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some things for you to look at
secrettrollclubhq:

Check out this troll by one of favourite illustrator guys Nick Alston. Some Trolls are just misunderstood I guess. 

secrettrollclubhq:

Check out this troll by one of favourite illustrator guys Nick Alston. Some Trolls are just misunderstood I guess. 

— 14 hours ago with 47 notes
windwrinkle:

Found a Mexican folk art plate and am in love of course

windwrinkle:

Found a Mexican folk art plate and am in love of course

(via waldeinsamkeiten)

— 2 weeks ago with 132 notes
astronomicalwonders:

The Whirlpool Galaxy
M51, also known as NGC 5194 or the Whirlpool Galaxy, is having a close encounter with a nearby companion galaxy, NGC 5195, just off the upper edge of this image. The companion’s gravitational pull is triggering star formation in the main galaxy, as seen in brilliant detail by numerous, luminous clusters of young and energetic stars. The bright clusters are highlighted in red by their associated emission from glowing hydrogen gas.
The Whirlpool galaxy, M51, has been one of the most photogenic galaxies in amateur and professional astronomy. Easily photographed and viewed by smaller telescopes, this celestial beauty is studied extensively in a range of wavelengths by large ground- and space-based observatories. This Hubble composite image shows visible starlight as well as light from the emission of glowing hydrogen, which is associated with the most luminous young stars in the spiral arms.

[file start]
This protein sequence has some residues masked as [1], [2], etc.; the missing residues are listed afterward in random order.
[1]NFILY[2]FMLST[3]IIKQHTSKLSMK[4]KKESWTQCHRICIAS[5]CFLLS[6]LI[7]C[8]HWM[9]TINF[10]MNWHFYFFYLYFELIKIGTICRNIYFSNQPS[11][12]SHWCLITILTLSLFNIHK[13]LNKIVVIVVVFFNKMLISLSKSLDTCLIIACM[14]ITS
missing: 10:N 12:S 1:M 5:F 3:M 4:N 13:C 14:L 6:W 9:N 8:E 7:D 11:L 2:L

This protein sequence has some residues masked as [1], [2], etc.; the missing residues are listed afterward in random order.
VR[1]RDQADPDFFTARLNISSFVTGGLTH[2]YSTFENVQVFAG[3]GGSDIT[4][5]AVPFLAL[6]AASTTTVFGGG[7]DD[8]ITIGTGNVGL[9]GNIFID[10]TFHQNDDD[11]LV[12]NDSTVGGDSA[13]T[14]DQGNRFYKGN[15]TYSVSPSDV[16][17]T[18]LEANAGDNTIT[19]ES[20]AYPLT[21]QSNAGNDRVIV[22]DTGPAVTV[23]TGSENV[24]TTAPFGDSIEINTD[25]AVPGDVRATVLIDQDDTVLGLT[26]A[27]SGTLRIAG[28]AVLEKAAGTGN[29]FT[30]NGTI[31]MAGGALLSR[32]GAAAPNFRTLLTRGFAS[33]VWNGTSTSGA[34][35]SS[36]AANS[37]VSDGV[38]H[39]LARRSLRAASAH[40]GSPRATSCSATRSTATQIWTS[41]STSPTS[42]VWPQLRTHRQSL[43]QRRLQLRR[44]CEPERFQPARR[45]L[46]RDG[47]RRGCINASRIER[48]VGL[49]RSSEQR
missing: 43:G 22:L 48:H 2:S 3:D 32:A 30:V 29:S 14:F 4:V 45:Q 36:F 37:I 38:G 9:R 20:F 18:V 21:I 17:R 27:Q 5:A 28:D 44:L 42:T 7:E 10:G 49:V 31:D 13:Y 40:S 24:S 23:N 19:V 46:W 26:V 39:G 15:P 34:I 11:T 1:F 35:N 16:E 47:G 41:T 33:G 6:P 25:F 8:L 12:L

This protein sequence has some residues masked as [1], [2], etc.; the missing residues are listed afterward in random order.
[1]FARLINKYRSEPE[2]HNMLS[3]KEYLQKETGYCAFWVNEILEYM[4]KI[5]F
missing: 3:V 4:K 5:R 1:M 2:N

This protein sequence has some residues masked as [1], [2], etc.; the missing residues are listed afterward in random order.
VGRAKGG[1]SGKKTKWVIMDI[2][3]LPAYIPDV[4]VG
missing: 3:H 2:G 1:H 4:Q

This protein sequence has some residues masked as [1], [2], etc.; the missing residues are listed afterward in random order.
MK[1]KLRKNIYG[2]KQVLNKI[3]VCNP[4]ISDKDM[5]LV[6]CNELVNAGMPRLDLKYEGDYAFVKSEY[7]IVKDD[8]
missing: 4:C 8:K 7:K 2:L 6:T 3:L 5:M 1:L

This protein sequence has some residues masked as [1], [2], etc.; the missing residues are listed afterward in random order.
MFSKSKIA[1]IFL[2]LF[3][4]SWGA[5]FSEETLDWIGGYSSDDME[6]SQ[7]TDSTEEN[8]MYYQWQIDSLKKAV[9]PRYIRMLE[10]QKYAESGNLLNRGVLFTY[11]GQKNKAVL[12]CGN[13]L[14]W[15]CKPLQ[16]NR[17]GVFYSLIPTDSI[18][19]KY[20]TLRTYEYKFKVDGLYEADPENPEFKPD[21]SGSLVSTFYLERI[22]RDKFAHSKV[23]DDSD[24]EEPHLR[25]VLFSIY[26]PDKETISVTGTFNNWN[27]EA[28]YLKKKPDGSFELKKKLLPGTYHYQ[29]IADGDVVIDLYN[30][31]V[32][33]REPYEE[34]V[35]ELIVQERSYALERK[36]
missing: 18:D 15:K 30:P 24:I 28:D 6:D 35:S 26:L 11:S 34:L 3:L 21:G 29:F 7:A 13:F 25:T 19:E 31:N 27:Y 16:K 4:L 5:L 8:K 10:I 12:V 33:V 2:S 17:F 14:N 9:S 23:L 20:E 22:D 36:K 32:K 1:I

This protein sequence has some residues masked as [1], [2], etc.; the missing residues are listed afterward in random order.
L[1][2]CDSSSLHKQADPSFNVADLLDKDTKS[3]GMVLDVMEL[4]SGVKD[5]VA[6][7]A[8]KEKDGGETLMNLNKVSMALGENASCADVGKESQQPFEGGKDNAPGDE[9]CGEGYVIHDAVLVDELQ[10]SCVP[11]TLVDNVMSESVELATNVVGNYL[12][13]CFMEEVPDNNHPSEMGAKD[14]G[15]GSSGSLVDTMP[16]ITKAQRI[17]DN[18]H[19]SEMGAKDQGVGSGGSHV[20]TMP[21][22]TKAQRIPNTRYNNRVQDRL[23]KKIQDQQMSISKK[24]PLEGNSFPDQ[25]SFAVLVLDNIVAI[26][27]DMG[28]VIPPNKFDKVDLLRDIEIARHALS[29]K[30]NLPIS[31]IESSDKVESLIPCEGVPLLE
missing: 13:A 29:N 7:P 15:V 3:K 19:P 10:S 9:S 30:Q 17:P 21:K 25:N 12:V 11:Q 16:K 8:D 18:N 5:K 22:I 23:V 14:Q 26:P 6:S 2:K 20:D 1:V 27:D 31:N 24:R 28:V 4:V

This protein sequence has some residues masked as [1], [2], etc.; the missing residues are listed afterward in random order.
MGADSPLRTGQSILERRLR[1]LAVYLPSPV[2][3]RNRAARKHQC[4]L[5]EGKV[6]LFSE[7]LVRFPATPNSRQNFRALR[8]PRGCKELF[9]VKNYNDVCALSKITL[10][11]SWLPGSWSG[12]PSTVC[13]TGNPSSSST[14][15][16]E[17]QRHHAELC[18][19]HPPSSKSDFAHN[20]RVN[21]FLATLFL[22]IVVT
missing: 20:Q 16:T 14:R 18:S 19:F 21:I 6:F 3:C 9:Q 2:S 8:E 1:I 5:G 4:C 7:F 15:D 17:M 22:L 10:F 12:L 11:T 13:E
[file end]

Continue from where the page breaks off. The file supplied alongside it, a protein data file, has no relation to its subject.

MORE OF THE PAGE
Credit: NASA/Hubble

astronomicalwonders:

The Whirlpool Galaxy

M51, also known as NGC 5194 or the Whirlpool Galaxy, is having a close encounter with a nearby companion galaxy, NGC 5195, just off the upper edge of this image. The companion’s gravitational pull is triggering star formation in the main galaxy, as seen in brilliant detail by numerous, luminous clusters of young and energetic stars. The bright clusters are highlighted in red by their associated emission from glowing hydrogen gas.

The Whirlpool galaxy, M51, has been one of the most photogenic galaxies in amateur and professional astronomy. Easily photographed and viewed by smaller telescopes, this celestial beauty is studied extensively in a range of wavelengths by large ground- and space-based observatories. This Hubble composite image shows visible starlight as well as light from the emission of glowing hydrogen, which is associated with the most luminous young stars in the spiral arms.

Credit: NASA/Hubble

(via megacosms)

— 3 weeks ago with 3090 notes